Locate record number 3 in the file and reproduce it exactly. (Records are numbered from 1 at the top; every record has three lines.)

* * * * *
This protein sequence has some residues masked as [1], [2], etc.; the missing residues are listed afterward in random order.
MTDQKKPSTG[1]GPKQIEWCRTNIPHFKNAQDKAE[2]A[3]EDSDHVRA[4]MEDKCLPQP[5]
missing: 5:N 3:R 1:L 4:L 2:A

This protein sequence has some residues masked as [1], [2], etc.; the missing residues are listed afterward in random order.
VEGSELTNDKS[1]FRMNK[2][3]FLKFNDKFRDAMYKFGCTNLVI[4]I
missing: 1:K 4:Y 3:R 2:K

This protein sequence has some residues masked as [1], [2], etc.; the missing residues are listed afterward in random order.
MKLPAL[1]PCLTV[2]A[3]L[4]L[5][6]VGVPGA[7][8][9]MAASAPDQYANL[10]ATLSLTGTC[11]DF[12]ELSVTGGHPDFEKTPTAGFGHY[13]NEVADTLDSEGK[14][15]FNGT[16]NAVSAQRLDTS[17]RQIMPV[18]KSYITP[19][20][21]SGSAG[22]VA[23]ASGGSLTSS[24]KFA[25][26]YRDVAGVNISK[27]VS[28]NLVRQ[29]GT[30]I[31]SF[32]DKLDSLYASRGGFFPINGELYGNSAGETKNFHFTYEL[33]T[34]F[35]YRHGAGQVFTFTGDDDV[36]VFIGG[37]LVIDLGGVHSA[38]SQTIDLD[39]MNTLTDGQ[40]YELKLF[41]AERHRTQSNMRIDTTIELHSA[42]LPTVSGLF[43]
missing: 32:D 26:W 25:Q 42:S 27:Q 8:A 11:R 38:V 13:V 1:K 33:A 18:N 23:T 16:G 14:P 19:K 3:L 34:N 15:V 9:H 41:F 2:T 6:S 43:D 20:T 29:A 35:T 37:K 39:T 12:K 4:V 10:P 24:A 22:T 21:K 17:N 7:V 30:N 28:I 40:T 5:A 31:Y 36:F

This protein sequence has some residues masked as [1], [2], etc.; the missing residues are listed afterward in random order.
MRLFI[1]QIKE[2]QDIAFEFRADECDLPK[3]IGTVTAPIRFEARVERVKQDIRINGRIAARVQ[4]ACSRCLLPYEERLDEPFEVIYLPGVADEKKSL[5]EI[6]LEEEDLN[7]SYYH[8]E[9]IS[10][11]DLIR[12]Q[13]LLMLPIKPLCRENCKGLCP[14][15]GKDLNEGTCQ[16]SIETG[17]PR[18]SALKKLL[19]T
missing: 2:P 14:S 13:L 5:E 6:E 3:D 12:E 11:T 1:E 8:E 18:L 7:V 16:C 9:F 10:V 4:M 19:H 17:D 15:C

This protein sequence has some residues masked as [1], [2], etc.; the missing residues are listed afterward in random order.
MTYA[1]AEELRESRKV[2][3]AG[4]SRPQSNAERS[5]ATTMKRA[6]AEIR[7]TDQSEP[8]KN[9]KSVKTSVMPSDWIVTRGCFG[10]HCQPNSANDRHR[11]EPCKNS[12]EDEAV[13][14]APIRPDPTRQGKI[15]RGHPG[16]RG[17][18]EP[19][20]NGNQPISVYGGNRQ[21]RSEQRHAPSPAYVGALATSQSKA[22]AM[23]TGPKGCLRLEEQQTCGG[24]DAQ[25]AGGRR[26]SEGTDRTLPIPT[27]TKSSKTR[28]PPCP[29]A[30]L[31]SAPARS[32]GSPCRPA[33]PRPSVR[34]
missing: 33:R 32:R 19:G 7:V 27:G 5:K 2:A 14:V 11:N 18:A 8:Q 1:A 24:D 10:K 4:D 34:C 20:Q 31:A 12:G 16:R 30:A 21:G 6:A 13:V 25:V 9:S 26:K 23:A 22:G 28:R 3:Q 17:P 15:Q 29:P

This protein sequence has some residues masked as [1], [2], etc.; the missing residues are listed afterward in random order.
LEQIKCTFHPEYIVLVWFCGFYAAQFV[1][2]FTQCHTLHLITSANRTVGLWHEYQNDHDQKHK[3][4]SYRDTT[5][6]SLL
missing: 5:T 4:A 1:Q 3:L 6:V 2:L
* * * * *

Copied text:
This protein sequence has some residues masked as [1], [2], etc.; the missing residues are listed afterward in random order.
MKLPAL[1]PCLTV[2]A[3]L[4]L[5][6]VGVPGA[7][8][9]MAASAPDQYANL[10]ATLSLTGTC[11]DF[12]ELSVTGGHPDFEKTPTAGFGHY[13]NEVADTLDSEGK[14][15]FNGT[16]NAVSAQRLDTS[17]RQIMPV[18]KSYITP[19][20][21]SGSAG[22]VA[23]ASGGSLTSS[24]KFA[25][26]YRDVAGVNISK[27]VS[28]NLVRQ[29]GT[30]I[31]SF[32]DKLDSLYASRGGFFPINGELYGNSAGETKNFHFTYEL[33]T[34]F[35]YRHGAGQVFTFTGDDDV[36]VFIGG[37]LVIDLGGVHSA[38]SQTIDLD[39]MNTLTDGQ[40]YELKLF[41]AERHRTQSNMRIDTTIELHSA[42]LPTVSGLF[43]
missing: 32:D 26:W 25:Q 42:S 27:Q 8:A 11:R 38:V 13:V 1:K 33:A 18:N 23:T 16:G 14:P 19:K 3:L 34:N 15:V 9:H 41:F 2:T 6:S 43:D 20:T 29:A 35:T 37:K 39:T 12:K 4:V 10:P 24:A 22:T 21:K 17:N 7:V 30:N 28:I 40:T 5:A 31:Y 36:F